Houseleek (sempervivum, Linn.), a genus of plants of the natural order crassulacece, having thick succulent stems and leaves, the former frequently short, with the leaves so closely crowded upon them as to form a dense rosette, and ornamental flowers, either yellow or red. The houseleeks are found in the mountains of southern and central Europe, the Canaries, and various parts of Asia and Africa. The common houseleek (S. tectorum, Linn.) has very thick, succulent leaves, disposed about a short stem in a circular manner. It will grow in the most scanty soils and where it is exposed to drought, patches of it several feet in circumference thriving for years upon the exposed surfaces of rocks that are partially shaded. In Europe it is very common upon the thatched roofs of houses; it was formerly supposed to serve as a protection from lightning, and in early times every house was required to have it; the custom still prevails, and it is said that the plant tends to preserve the thatch. Within a few years the taste in gardening has led to the use of sempervivums and other succulents for forming beds of a mosaic of living plants.

The neat compact habit of the houseleeks and the related cotyledons, echeverias, etc, as well as the variety in color presented by the leaves, especially adapt them to this purpose; and these plants, which were formerly kept as single specimens by the curious, are now raised by the florists in large quantities for ornamental planting. One of the most valued for this purpose is S. calcareum from the Alps (incorrectly 8. Galifornicum of florists), and several others are employed. A very striking and interesting little species is the cobweb houseleek (S. arachnoideum), also an alpine species; its rosettes, about an inch across, grow close together in large clumps; the tiny leaves are connected by a fine down which passes from tip to tip, making the plant look as if an industrious spider had spun its web over it. Where sparrows abound the plant cannot be grown in perfection, as these birds rob it of the web to use in their nests. The tree houseleek (S. arboreum), from the Canaries, has a branching stem 3 ft. or more high, each branch terminated by a handsome rosette of green leaves, or in the varieties yellow margined or purple. It is a greenhouse plant, and was formerly common as a window plant. - The houseleeks are not remarkable for useful qualities.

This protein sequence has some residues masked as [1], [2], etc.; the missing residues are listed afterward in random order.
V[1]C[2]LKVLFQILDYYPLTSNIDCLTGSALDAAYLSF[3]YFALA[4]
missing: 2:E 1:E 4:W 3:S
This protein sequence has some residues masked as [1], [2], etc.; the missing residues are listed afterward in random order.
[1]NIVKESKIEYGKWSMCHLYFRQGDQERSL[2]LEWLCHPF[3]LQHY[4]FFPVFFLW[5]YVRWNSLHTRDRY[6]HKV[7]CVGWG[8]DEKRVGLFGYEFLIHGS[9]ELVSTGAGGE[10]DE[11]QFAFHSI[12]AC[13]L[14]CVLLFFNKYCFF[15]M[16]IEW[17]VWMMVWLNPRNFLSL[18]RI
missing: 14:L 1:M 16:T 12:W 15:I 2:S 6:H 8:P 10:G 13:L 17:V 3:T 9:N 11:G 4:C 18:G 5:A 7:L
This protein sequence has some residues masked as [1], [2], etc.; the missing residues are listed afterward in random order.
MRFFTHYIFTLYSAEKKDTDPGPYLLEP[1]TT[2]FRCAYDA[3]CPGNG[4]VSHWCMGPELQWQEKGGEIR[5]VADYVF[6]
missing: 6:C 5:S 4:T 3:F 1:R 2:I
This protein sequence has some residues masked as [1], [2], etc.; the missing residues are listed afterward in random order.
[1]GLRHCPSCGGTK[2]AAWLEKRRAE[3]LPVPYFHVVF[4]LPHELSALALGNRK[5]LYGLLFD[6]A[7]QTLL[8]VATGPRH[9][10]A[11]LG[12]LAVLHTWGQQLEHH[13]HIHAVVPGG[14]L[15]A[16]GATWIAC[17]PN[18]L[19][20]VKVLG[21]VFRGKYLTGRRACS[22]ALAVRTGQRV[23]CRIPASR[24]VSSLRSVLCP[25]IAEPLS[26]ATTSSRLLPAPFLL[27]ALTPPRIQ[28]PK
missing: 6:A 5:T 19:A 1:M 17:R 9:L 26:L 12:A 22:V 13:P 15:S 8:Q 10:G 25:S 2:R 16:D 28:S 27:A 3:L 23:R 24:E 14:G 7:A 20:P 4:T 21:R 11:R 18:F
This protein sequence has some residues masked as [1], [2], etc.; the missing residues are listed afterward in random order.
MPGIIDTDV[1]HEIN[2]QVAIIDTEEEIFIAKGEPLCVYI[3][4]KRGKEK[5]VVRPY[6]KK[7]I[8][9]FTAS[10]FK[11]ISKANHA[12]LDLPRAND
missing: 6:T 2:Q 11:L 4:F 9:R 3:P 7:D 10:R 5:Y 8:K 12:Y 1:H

The fresh leaves of the ensao of Madeira (S. glutinosum, Aiton) are used by the fishermen to rub upon their nets, to preserve them. Malic acid combined with lime exists in S. tectorum. Its juices are considered cooling, and its bruised leaves are used in domestic practice as applications to burns, ulcers, and inflammation, and from them also a simple and cooling salve is prepared.

Common Houseleek (Sempervivum tectorum).

Common Houseleek (Sempervivum tectorum).

Cobweb Houseleek (Sempervivum arachnoideum).

Cobweb Houseleek (Sempervivum arachnoideum).

Tree Houseleek (Sempervivum arboreum).

Tree Houseleek (Sempervivum arboreum).